Odors are an ongoing problem for pet owners, candles and sprays are temporary fixes, which have to be replaced when they run out. Ionizers and Ozone generators are effective but require cleaning and filter replacement. I have used both to combat the odor problem from my dog Zippo. I have resolved the problem with a product named air-renu that you mix with paint. Works great and once applied it works 7/24 and does not have to be reapplied. . You can find it on the internet;

Judi Brown (author) from UK on February 25, 2012:

Hi Donna - thanks for the comments about the hub and for your support. Can't believe that I have managed to write 50 hubs, and enjoyed doing it so much!

Donna Cosmato from USA on February 25, 2012:

Great hub and some good, commonsense ways to keep the odors at bay. Best wishes on reaching the 50 hub milestone and here's to many, many more!

Judi Brown (author) from UK on February 23, 2012:

Hi Millionaire Tips - yes, it's definitely hard work, but if you keep on top of it, it isn't so arduous.

I have also read that you shouldn't wash a dog more than once a month but I have read just as many times that it's not a problem! I think that as long as you use a gentle shampoo (say, one based on colloidal oatmeal), use tepid water,don't rub too hard and rinse thoroughly, it's OK.

Thanks for taking the time to comment, good to hear from you :-)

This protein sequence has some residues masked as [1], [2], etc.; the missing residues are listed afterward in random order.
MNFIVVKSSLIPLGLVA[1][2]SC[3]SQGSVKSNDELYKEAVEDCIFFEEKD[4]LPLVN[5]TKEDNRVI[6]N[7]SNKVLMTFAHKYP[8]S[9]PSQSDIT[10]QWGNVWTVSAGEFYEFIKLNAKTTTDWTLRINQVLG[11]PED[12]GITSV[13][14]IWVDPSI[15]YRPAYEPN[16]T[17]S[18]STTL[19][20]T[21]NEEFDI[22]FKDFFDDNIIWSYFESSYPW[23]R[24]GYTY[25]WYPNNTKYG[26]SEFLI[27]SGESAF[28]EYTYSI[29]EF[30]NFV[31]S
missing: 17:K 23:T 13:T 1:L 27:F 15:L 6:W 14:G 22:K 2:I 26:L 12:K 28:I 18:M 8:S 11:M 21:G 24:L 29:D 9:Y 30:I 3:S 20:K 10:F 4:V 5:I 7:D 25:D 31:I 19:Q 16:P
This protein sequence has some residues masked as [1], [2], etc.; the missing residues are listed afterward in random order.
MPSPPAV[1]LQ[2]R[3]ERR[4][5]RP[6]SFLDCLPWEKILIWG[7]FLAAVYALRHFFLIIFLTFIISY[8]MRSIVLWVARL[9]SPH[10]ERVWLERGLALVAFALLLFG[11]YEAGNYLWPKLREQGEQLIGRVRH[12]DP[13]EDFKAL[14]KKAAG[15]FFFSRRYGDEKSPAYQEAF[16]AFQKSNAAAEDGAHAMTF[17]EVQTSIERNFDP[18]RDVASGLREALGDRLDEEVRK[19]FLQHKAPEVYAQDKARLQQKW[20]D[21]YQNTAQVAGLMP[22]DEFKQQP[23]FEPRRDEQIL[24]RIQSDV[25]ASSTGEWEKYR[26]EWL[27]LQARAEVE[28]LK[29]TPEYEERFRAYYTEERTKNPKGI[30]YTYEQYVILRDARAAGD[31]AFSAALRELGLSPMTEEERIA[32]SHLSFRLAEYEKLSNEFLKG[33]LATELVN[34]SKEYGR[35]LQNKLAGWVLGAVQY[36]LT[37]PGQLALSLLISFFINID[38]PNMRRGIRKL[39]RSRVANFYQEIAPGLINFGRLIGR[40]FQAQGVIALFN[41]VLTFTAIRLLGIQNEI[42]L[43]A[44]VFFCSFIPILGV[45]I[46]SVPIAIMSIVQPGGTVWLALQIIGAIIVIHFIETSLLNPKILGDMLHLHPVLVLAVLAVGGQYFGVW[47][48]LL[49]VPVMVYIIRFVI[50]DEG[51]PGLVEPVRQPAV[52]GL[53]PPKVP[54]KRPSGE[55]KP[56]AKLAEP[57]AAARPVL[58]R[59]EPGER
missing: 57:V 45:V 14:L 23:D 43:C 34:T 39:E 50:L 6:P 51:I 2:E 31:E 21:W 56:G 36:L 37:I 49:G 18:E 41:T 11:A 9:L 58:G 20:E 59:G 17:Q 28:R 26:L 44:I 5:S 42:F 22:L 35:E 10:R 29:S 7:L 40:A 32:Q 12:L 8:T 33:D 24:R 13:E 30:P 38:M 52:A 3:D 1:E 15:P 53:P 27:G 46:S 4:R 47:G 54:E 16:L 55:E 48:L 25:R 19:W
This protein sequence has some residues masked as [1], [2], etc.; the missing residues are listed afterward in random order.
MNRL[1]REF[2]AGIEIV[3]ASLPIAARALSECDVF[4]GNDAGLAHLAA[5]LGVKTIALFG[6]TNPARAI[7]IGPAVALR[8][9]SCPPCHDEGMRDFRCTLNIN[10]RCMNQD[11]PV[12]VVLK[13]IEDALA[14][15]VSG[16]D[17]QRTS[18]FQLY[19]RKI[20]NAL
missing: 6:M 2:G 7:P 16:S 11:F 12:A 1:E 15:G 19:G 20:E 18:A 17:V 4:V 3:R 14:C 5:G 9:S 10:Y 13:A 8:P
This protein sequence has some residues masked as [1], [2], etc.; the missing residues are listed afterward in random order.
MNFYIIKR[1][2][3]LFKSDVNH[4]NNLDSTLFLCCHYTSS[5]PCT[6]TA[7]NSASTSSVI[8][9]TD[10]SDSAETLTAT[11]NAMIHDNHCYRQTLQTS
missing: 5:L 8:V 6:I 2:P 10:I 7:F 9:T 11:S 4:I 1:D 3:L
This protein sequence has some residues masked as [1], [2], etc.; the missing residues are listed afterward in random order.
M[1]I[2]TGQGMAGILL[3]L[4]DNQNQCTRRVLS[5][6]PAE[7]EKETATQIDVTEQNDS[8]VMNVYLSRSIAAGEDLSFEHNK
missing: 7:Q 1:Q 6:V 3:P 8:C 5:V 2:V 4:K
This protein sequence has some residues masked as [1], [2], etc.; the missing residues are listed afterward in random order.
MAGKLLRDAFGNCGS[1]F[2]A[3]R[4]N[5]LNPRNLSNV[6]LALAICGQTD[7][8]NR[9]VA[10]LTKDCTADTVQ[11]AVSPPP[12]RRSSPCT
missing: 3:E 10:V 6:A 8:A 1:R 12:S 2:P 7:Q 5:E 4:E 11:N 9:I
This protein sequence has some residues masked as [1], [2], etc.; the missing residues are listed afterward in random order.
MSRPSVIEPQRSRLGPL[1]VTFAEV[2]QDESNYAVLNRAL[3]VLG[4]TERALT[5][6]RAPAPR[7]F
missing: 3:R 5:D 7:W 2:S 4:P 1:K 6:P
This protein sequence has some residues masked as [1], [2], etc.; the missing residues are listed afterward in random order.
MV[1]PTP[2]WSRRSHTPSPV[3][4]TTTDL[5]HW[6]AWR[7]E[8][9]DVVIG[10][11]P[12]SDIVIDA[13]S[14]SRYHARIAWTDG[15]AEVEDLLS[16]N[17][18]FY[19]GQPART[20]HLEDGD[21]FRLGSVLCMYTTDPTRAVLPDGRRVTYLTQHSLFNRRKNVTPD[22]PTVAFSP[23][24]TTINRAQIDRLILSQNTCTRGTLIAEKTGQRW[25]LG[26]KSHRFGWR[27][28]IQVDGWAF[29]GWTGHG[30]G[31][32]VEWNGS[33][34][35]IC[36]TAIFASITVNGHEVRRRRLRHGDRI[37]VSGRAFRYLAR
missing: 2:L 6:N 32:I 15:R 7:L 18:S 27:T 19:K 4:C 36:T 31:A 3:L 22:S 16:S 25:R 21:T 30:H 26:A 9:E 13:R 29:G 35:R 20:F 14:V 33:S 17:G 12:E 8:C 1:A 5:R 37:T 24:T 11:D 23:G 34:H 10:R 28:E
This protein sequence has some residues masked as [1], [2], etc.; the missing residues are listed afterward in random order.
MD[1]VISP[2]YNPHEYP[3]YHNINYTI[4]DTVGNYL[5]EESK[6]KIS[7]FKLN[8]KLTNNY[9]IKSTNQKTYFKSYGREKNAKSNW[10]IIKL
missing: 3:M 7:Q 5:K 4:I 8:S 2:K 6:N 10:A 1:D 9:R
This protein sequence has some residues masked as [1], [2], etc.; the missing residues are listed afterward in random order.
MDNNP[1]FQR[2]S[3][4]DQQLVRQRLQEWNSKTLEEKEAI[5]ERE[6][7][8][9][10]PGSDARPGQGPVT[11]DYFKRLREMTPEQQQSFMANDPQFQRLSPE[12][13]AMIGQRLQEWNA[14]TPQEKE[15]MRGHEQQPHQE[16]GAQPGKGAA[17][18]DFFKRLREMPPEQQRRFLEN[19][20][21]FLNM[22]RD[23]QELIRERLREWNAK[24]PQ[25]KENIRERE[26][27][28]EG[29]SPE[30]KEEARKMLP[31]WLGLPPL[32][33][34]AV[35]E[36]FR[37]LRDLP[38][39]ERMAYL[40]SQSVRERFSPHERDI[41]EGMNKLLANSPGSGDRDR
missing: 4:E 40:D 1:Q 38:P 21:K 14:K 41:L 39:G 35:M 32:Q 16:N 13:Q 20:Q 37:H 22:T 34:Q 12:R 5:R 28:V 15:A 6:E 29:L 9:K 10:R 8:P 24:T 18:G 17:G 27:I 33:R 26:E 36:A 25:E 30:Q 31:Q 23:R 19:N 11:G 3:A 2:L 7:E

Shasta Matova from USA on February 23, 2012:

Congratulations on your 50th hub. Keeping a house from smelling like a dog is a bit of work, especially since my dog sheds, but it is worth the effort. I have to take particular care to dry my dog if he has been outside when it was raining or muddy outside. That wet dog smell is the worst!

I thought I had read that you shouldn't wash a dog more than once a month because natural oils would strip away.

Judi Brown (author) from UK on February 23, 2012:

Hi robie2 - yes, this isn't rocket science, but it is very easily put off for another day...and soon no one is visiting you!

Thanks so much for your comments, I appreciate them :-)

Judi Brown (author) from UK on February 23, 2012:

Hi Cloverleaf - fortunately skunks aren't a problem for us in the UK. I can only imagine that my dog would be permanently lagged in skunk spray, that's just the kind of dog she is!